"Broken Heart Syndrome," or Takotsubo Cardiomyopathy
Broken heart syndrome. Believe it or not, it’s not just a poetic expression. We’re talking about a particular form of cardiomyopathy that doctors say almost exclusively affects women.
Also known as Takotsubo (stress) cardiomyopathy, it’s mainly caused by stress and accompanied by certain symptoms you should know about.
In today’s article, we invite you to learn more about this disorder, both for your health and peace of mind. If you’re a person who takes on lots of responsibilities and experiences bouts of high stress and anxiety, read the following important information!
What is Broken Heart Syndrome?
Suffering a setback or disappointment, losing a loved one, or simply the stress that accumulates day after day can bring you to the verge of having something like a heart attack.
However, we should first stress that while this is a form of “heart failure,” it’s not nearly as serious as a heart attack.
Takotsubo cardiomyopathy is a disease that we still don’t have a lot of information about. It was first described in Japan in the 1990s, and is so called because this kind of cardiomyopathy causes deformation of the heart muscle in a shape that is similar in appearance to a particular instrument that Japanese fishermen use to catch octopus. It’s curious and illustrative, without a doubt.
Negative emotions like sorrow, suffering, or chronic stress can cause the left ventricle of the heart to become slightly deformed. Thus, it causes a narrowing of the coronary arteries.
You’ll feel pain, very characteristic of a choking sensation, but mortality is quite low – around only 5%. However, this is a serious heart problem that we should be aware of.
What Causes Takotsubo Cardiomyopathy?
According to the experts, 90% of the sufferers of this disease are women who have experienced episodes of high stress.
Remember, stress causes metabolic changes in the body. Large doses of catecholamines are released, and when they reach very high levels they’re toxic to the heart muscle.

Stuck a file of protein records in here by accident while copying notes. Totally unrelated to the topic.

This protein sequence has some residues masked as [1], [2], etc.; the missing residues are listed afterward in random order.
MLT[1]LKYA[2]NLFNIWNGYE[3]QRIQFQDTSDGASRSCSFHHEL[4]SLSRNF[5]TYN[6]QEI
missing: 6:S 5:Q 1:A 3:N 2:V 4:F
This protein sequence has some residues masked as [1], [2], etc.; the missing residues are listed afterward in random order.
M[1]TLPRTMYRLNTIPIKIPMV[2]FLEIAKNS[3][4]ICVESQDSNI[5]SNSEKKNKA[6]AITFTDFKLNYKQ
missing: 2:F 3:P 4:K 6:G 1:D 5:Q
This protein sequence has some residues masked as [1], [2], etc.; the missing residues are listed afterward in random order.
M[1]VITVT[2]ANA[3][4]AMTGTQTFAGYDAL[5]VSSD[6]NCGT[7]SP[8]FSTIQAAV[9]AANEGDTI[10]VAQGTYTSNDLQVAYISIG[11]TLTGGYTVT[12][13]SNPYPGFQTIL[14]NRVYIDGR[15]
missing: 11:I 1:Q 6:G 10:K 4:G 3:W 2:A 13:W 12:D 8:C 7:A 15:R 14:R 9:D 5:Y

Situational stress, anxiety, and emotional shock can also cause an adrenaline rush that can trigger one of these attacks.
What you’ll feel is a lack of air, as if someone is trying to drown you. This is congestive heart failure, which can be seen perfectly on an electrocardiogram. It looks very similar to an acute heart attack, but has less serious consequences.
Don’t miss this article: What is a Myocardial Infarction?
What are the Symptoms of Broken Heart Syndrome?
Your symptoms might appear suddenly, especially after you suffer a strong emotional blow. The first thing you’ll experience is very strong chest pain, a burning sensation that keeps you from breathing normally.
Cold sweats and pain in the left arm are also very common. These are symptoms that are very similar to a normal heart attack.
The above symptoms are characteristic of situations where, after you’ve received bad news or something similar, the heart reacts to the elevated levels of catecholamines and adrenaline, which can damage it.
However, remember that everyday situations where negative emotions and stress accumulate slowly and over time can also damage the health of the heart.
How can you tell something bad is happening to you?
Pay attention to your levels of fatigue, like if you climb a normal flight of stairs and are short of breath. In addition, notice if you have pain in your jaw or back.
These are clues that your heart is having to pump harder than it should. You should also take note if you always feel tired in the afternoons, or if your legs are unusually swollen.
Can you Prevent Broken Heart Syndrome?
The information above should serve as a warning to you.
Why does this kind of cardiomyopathy mostly affect women?
Experts tell us that it’s women who suffer the most from stress. Men, meanwhile, experience lower stress levels – but, they manage it more poorly. This makes them more likely to suffer a true heart attack that results in death.
Stress is manifested through headaches, musculoskeletal problems, or small cardiac lesions that can be observed in patients with Takotsubo cardiomyopathy. Nevertheless, women have better strategies than men for dealing with periods of stress and anxiety.
Want to know how?
- We communicate better. We’re able to express our thoughts, feelings, and problems in words. Talking with someone relieves stress more readily than for men.
- We’re typically more sensitive and more intuitive. This means that when we experience a problem, we have the ability to tackle it with the benefit of multiple points of view. However, in order to achieve this, you must be optimistic, open, and have the right motivation.
- Try to manage your everyday issues and don’t let them build up. Sometimes, women have so many responsibilities (work, children, elderly parents) they don’t take the time you need for themselves, and it can suffocate you, making you unhappy.
- Try making small changes in your daily life and remind yourself that you deserve to be happy. Take care of yourself a little better!